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Black Development: Notorious Kenyan Poacher Extradited To U.S. Over Smuggling Of Ivory And Rhino Horns Worth Over $7M

Posted by Abeiku Ebo on

Black Development: Notorious Kenyan Poacher Extradited To U.S. Over Smuggling Of Ivory And Rhino Horns Worth Over $7M

A notorious Kenyan poacher who was recently extradited to the United States from his home country pleaded not guilty to illegally trafficking elephant ivory and rhino horn when he appeared before a Manhattan federal court on Monday. The accused, 60-year-old Mansur Mohamed Surur, was arrested by local authorities in the Kenyan coastal city of Mombasa in July 2020.

The U.S. Attorney’s Office for the Southern District of New York, in a statement, said Surur was part of a “transnational criminal enterprise” that was based in Uganda and other neighboring countries and was responsible for illegally poaching and killing over 100 elephants and over 30 rhinos for their ivory and horns. Both animals are listed as endangered wildlife species. Surur and his group allegedly made approximately over $7 million from selling the contraband between 2012 and 2019.

During that period, Surur and his ring members conspired to transport, distribute, sell, and smuggle over 150 kilos of rhino horns and roughly 10 tons of elephant ivory to interested buyers in Manhattan as well as other countries in Southeast Asia. The contraband was allegedly obtained and transported from East African countries including Uganda, the Democratic Republic of the Congo, Guinea, Kenya, Mozambique, Senegal, and Tanzania. The syndicate allegedly hid the ivory and horns in art pieces including African masks and statues.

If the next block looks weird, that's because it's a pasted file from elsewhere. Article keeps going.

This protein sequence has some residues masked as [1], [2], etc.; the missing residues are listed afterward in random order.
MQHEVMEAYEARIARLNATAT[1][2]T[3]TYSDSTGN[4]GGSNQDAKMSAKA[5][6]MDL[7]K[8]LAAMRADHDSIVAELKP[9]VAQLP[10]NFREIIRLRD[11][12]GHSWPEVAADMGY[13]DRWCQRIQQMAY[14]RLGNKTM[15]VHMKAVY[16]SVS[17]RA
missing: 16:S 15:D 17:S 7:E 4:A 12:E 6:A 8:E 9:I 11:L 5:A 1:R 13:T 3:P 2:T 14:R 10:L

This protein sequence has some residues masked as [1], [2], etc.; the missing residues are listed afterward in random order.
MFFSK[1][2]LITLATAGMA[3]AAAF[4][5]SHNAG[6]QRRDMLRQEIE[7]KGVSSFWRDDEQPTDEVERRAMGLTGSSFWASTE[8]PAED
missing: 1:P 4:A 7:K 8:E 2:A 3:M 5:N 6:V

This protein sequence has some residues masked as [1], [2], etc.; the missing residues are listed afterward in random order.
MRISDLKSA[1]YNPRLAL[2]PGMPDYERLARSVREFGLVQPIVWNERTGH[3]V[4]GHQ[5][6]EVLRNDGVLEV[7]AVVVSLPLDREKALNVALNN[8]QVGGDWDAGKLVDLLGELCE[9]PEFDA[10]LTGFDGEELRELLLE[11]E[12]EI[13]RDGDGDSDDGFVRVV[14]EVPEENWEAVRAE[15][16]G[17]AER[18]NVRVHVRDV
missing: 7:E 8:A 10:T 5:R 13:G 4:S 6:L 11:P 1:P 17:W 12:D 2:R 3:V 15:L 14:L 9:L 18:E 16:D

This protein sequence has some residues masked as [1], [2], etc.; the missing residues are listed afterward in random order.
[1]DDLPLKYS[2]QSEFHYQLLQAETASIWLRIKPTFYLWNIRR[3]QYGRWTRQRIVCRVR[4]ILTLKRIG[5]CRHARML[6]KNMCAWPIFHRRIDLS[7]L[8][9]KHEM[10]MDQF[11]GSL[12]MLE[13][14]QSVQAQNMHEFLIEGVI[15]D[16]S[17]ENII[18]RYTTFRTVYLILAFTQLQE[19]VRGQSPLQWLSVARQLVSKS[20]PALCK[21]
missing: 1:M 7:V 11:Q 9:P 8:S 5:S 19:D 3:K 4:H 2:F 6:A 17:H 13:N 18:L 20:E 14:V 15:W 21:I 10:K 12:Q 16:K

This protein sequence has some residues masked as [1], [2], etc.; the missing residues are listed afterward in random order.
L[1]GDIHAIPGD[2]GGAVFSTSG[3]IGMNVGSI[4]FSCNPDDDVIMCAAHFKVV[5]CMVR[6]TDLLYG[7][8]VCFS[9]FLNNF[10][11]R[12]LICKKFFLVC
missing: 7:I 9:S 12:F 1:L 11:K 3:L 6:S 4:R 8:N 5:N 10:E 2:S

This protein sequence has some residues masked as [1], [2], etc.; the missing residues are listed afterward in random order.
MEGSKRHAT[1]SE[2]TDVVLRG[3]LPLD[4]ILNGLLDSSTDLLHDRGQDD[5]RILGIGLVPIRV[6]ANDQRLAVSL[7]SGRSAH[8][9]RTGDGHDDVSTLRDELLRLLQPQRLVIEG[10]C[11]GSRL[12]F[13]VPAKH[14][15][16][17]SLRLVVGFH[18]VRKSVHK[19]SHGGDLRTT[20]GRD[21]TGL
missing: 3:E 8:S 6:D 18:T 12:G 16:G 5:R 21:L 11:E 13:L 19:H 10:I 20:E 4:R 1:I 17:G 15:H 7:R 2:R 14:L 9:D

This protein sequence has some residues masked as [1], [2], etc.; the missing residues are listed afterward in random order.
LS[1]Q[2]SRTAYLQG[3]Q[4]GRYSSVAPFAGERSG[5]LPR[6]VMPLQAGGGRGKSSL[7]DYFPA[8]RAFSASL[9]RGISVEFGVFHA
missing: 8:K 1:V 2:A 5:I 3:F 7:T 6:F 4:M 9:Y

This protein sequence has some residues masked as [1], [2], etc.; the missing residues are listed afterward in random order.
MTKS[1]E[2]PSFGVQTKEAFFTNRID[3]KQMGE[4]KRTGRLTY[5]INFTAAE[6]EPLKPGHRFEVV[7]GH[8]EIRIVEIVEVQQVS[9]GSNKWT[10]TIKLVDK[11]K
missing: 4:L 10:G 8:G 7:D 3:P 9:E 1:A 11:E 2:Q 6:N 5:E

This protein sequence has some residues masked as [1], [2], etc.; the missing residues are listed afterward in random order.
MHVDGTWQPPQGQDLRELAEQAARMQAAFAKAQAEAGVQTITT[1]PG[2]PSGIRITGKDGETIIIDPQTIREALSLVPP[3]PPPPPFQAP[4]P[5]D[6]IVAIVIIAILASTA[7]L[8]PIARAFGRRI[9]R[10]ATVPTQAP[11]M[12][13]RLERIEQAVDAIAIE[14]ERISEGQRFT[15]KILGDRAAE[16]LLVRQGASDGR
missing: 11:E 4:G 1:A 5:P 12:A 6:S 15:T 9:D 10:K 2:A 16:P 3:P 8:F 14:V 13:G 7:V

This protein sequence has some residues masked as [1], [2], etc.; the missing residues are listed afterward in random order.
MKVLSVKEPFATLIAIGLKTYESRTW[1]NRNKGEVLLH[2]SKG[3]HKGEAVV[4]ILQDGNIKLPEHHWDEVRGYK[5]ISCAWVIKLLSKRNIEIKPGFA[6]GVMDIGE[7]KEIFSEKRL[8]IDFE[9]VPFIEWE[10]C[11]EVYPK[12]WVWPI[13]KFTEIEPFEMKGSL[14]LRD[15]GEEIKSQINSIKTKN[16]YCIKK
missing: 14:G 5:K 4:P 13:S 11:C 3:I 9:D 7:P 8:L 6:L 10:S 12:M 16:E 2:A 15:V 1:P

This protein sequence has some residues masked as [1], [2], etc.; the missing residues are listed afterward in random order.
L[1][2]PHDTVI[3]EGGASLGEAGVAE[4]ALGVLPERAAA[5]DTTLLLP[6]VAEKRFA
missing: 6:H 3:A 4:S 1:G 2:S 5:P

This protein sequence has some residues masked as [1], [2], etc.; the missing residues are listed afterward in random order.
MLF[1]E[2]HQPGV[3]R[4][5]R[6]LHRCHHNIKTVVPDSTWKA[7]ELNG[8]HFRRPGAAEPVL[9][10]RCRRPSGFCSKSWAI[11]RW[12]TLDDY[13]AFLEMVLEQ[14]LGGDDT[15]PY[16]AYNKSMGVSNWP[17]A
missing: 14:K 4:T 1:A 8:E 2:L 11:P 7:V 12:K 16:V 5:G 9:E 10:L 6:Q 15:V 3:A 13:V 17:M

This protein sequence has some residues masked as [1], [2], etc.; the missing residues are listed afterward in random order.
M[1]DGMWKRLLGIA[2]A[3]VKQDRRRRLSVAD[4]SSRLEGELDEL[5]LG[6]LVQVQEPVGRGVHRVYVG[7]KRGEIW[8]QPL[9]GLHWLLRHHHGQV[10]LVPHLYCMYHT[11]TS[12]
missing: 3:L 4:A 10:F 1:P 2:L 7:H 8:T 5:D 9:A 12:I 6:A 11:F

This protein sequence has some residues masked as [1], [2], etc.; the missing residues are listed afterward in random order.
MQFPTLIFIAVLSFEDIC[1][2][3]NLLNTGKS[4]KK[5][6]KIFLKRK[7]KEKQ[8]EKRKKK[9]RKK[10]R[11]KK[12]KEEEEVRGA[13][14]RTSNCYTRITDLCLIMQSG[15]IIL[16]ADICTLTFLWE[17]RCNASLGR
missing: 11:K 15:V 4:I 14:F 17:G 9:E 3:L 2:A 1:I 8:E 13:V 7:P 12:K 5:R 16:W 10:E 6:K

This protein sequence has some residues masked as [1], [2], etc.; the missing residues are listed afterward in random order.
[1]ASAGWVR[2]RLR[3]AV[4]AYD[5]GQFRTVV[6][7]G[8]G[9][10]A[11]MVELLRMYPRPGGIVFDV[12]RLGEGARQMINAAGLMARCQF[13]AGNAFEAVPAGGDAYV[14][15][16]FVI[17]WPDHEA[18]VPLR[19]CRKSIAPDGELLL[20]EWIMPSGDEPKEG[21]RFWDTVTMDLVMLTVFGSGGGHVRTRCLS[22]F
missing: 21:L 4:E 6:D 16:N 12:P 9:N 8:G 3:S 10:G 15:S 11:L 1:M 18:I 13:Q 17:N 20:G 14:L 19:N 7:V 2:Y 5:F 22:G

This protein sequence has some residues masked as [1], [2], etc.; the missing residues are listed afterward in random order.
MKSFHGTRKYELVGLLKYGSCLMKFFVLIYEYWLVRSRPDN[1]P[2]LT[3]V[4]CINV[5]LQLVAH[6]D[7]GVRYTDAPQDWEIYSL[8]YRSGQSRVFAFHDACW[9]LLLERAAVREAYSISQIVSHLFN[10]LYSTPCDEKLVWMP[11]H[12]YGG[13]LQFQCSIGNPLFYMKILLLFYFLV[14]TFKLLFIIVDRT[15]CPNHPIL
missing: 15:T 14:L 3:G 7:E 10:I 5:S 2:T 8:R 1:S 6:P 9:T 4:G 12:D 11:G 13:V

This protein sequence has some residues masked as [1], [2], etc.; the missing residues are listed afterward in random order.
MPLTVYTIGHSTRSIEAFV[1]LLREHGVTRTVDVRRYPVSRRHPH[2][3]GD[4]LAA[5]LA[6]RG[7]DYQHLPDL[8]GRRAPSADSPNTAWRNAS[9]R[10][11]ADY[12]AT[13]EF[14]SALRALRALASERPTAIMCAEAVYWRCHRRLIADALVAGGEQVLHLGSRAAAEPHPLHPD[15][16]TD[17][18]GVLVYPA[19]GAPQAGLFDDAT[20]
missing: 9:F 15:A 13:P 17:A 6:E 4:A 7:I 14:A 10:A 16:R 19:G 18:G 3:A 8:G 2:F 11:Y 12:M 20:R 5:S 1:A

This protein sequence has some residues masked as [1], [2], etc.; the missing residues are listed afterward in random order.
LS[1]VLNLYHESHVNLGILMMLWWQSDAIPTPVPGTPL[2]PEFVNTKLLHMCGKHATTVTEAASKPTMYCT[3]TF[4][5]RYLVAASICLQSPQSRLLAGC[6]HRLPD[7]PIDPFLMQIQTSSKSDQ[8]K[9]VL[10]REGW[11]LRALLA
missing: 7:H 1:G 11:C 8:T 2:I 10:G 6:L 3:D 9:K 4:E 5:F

Prosecutors allege Surur and his co-conspirators received and deposited funds obtained from their foreign customers through “international wire transfers, some which were sent through U.S. financial institutions.”

Surur also faces additional charges of conspiracy to commit money laundering and conspiracy to distribute and possess with intent to distribute more than 10 kilograms of heroin, the statement said. He faces up to 10 years in prison if convicted of the money laundering charge, while he is also looking at either a maximum life imprisonment sentence or a mandatory minimum 10-year prison sentence if found guilty of the heroin charge.

“Mansur Mohamed Surur is alleged to be a member of an international conspiracy to traffic in rhino horns, elephant ivory, and heroin.  The enterprise is allegedly responsible for the illegal slaughter of dozens of rhinos and more than 100 elephants, both endangered species,” Manhattan U.S. Attorney Audrey Strauss said.

Two of his co-conspirators, a Liberian by name Moazu Kromah and Amara Cherif – a Guinean, are also in custody in the United States. The department said a third Kenyan suspect, Abdi Hussein Ahmed, remains at large.


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